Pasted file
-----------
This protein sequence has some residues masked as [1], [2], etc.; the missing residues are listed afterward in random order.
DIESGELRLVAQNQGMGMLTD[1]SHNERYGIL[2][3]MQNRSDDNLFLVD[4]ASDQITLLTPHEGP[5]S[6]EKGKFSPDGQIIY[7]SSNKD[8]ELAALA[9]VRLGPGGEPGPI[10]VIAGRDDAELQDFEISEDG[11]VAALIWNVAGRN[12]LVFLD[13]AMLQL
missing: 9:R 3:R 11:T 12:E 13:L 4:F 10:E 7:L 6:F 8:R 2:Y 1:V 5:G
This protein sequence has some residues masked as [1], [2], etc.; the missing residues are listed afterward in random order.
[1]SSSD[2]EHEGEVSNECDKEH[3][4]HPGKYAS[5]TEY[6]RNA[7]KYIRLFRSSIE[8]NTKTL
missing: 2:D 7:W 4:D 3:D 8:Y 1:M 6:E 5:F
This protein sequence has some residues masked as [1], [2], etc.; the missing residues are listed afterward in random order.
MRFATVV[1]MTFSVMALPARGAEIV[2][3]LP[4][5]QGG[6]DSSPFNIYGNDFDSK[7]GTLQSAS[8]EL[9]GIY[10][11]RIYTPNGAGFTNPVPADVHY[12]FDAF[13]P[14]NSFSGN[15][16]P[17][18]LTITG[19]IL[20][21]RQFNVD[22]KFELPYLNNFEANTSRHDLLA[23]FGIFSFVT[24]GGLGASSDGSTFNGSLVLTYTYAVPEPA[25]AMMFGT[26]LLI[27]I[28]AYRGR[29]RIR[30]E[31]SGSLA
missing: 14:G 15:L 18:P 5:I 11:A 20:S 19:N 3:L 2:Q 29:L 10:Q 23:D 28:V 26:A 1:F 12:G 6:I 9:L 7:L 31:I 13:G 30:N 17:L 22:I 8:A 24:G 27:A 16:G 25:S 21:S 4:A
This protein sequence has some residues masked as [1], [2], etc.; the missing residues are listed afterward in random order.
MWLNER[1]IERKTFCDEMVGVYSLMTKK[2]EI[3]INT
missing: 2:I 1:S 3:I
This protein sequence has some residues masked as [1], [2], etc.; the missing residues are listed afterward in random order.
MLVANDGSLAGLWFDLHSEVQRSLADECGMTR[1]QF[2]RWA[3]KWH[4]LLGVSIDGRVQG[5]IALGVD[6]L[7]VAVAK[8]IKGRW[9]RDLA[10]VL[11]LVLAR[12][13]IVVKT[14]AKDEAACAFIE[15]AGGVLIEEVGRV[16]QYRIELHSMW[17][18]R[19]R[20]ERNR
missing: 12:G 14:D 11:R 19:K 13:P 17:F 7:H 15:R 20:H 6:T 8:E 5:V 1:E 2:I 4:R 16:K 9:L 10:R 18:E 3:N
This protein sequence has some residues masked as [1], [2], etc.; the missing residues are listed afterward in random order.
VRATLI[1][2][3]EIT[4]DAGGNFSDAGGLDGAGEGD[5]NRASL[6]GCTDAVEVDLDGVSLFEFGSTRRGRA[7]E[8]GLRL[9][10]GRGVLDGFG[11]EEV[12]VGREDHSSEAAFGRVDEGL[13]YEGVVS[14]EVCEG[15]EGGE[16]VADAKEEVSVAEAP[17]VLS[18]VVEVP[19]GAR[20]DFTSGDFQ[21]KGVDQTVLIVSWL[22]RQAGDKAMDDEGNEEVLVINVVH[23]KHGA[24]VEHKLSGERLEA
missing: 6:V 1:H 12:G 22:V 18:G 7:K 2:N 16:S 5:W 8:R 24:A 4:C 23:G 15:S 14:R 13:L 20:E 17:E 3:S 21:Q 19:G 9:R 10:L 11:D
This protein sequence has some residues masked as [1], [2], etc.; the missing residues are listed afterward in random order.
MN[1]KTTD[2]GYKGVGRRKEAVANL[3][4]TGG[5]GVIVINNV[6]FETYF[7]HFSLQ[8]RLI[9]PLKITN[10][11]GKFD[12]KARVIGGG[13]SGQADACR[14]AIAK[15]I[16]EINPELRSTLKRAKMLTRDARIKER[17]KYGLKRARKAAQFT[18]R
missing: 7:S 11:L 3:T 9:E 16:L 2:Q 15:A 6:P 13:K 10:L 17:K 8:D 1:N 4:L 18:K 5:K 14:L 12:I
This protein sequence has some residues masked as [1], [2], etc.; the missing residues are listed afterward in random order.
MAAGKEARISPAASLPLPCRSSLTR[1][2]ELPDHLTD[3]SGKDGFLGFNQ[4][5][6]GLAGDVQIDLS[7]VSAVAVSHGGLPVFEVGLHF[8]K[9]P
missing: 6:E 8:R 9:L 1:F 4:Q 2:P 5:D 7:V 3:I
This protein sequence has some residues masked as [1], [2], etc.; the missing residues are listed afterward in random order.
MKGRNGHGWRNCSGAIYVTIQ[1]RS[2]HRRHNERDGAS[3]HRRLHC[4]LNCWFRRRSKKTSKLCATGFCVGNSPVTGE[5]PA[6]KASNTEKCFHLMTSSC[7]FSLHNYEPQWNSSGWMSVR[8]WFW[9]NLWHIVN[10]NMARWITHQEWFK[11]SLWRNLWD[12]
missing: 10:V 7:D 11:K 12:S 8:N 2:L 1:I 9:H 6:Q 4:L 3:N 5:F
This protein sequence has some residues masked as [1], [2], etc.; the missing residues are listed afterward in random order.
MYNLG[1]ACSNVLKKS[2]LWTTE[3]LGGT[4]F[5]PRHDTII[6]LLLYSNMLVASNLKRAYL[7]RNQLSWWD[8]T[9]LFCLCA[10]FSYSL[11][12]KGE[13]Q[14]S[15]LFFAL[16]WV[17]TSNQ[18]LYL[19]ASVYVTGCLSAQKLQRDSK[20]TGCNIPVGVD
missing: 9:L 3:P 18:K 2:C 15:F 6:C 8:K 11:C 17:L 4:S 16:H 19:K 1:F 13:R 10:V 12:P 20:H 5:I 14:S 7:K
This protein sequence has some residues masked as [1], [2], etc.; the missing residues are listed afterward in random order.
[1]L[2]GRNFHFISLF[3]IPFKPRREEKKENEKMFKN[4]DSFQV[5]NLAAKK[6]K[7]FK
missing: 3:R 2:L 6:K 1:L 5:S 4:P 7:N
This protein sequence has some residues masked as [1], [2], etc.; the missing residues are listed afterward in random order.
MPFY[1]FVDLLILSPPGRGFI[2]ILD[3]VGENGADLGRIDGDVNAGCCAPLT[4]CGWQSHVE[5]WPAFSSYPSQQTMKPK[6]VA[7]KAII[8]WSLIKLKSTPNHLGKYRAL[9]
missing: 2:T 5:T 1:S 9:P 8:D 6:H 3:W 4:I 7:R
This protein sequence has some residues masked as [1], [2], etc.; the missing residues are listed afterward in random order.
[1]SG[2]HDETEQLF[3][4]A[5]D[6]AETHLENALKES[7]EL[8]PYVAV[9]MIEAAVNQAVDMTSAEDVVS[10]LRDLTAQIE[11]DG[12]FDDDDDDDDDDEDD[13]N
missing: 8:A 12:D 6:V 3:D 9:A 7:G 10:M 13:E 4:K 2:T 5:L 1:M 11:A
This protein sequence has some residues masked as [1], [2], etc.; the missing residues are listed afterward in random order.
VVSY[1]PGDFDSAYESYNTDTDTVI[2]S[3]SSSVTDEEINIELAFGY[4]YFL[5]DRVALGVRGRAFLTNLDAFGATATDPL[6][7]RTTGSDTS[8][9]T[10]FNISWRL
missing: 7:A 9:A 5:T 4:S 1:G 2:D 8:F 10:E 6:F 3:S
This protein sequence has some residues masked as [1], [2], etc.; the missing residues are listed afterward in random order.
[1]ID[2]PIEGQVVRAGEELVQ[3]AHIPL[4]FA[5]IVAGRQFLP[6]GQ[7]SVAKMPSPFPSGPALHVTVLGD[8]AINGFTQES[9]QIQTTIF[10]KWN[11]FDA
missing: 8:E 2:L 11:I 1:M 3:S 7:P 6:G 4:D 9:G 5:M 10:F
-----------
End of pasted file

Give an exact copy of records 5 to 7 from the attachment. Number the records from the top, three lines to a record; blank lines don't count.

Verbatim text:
This protein sequence has some residues masked as [1], [2], etc.; the missing residues are listed afterward in random order.
MLVANDGSLAGLWFDLHSEVQRSLADECGMTR[1]QF[2]RWA[3]KWH[4]LLGVSIDGRVQG[5]IALGVD[6]L[7]VAVAK[8]IKGRW[9]RDLA[10]VL[11]LVLAR[12][13]IVVKT[14]AKDEAACAFIE[15]AGGVLIEEVGRV[16]QYRIELHSMW[17][18]R[19]R[20]ERNR
missing: 12:G 14:D 11:R 19:K 13:P 17:F 7:H 15:R 20:H 6:T 8:E 5:V 1:E 2:I 4:R 16:K 9:L 10:R 18:E 3:N
This protein sequence has some residues masked as [1], [2], etc.; the missing residues are listed afterward in random order.
VRATLI[1][2][3]EIT[4]DAGGNFSDAGGLDGAGEGD[5]NRASL[6]GCTDAVEVDLDGVSLFEFGSTRRGRA[7]E[8]GLRL[9][10]GRGVLDGFG[11]EEV[12]VGREDHSSEAAFGRVDEGL[13]YEGVVS[14]EVCEG[15]EGGE[16]VADAKEEVSVAEAP[17]VLS[18]VVEVP[19]GAR[20]DFTSGDFQ[21]KGVDQTVLIVSWL[22]RQAGDKAMDDEGNEEVLVINVVH[23]KHGA[24]VEHKLSGERLEA
missing: 6:V 1:H 12:G 22:V 18:G 7:K 2:N 16:S 5:W 8:R 24:A 4:C 23:G 15:S 14:R 13:L 20:E 17:E 3:S 21:Q 19:G 9:R 10:L 11:D
This protein sequence has some residues masked as [1], [2], etc.; the missing residues are listed afterward in random order.
MN[1]KTTD[2]GYKGVGRRKEAVANL[3][4]TGG[5]GVIVINNV[6]FETYF[7]HFSLQ[8]RLI[9]PLKITN[10][11]GKFD[12]KARVIGGG[13]SGQADACR[14]AIAK[15]I[16]EINPELRSTLKRAKMLTRDARIKER[17]KYGLKRARKAAQFT[18]R
missing: 7:S 11:L 3:T 9:E 16:L 2:Q 15:A 6:P 13:K 10:L 17:K 8:D 1:N 4:L 18:K 5:K 14:L 12:I